But how will the plan affect the income taxes of older Americans? People who have studied the new law—which goes into effect starting with the tax year—say that most of us will pay less in taxes in the next few years, thanks lower tax rates and higher standard deductions.
But the loss of some prized tax breaks and new caps on others like state and local taxes could result in higher tax bills in April for some older taxpayers, particularly those living in states with high tax rates. And over time, some of the benefits of the new tax bill will fade away; experts project that a majority of taxpayers will pay more within 10 years.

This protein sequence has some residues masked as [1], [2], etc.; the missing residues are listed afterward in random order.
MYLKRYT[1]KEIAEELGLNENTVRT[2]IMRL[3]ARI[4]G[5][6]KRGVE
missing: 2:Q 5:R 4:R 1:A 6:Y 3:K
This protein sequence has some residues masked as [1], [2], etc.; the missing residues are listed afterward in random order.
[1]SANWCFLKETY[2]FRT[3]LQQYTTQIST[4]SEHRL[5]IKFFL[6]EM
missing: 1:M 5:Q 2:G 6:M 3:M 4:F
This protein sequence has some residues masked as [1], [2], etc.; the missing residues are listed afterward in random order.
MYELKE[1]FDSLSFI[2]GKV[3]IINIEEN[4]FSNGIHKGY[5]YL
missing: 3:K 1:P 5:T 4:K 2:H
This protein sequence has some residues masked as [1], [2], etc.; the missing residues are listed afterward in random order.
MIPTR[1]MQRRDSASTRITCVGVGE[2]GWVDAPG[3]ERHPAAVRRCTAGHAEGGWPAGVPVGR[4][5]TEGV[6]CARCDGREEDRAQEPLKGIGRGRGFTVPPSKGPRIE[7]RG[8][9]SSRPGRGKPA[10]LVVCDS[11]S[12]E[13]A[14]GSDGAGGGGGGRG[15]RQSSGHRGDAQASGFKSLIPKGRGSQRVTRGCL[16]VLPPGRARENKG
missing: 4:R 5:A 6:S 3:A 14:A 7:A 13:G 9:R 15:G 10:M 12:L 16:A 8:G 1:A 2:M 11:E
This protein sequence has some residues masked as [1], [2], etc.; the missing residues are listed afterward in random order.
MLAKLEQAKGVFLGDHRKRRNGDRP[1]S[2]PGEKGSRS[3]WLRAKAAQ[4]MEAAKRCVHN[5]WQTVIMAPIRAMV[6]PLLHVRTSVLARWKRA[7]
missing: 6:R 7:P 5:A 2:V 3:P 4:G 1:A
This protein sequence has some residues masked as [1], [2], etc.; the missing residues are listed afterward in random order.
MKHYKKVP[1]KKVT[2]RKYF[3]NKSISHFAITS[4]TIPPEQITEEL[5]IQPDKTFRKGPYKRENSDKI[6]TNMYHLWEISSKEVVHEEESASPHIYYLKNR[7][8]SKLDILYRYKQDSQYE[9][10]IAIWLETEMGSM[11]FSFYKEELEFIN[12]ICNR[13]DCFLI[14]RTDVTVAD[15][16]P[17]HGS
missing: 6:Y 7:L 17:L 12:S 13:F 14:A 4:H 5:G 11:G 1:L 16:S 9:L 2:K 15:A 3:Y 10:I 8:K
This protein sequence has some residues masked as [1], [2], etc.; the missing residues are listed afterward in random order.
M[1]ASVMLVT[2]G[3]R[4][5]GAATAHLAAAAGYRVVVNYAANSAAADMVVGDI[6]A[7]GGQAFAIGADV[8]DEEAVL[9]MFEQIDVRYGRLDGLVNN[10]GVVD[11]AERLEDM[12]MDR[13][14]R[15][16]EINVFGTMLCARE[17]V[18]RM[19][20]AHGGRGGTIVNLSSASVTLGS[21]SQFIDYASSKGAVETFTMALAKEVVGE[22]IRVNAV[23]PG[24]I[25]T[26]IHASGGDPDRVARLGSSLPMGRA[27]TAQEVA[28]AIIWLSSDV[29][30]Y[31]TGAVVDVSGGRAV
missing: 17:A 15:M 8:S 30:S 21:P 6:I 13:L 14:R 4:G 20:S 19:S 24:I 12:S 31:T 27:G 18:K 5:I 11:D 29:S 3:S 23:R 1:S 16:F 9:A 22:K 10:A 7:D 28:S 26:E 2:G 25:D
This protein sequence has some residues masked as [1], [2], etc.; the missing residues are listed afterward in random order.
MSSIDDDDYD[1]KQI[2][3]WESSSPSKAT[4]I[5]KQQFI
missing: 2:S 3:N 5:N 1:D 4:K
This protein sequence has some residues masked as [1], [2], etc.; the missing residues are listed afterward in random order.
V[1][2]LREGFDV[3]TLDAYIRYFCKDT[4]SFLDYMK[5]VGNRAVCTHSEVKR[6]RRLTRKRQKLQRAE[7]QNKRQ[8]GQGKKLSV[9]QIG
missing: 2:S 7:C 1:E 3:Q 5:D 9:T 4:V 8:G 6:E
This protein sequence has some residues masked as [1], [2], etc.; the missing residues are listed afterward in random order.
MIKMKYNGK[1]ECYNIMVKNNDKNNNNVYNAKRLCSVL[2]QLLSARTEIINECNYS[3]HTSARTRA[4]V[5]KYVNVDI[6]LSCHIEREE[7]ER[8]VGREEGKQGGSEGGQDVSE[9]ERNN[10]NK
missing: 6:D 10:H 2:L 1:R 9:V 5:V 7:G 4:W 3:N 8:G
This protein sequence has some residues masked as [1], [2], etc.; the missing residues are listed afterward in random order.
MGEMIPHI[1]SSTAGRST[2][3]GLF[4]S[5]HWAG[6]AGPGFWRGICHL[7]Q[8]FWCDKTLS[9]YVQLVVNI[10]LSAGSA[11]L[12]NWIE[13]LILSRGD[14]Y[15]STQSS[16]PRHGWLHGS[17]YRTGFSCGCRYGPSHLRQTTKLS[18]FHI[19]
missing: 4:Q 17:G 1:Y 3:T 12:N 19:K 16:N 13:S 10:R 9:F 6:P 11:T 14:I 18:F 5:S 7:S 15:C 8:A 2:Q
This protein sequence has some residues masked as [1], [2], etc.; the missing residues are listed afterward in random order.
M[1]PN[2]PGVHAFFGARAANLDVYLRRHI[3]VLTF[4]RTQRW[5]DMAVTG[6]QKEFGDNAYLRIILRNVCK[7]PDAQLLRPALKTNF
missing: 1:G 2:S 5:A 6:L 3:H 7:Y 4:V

John, 67, and Susie, 63, who live in Madison, still have a mortgage on their home. Both are relatively healthy, and Medicare and her work insurance cover most of their medical bills. Robert and Susan, both 53, own and run a small business and file jointly.
Californians Julie and Nick are married and have two kids—a son in college and a daughter in high school. Louis retiree Donna, 75, lives alone in a condo she owns but has a second mortgage that she uses to pay for splurges and doctor bills. Raymond is a single man living in a condo he owns in Manhattan. Exclusive program for members from The Hartford.
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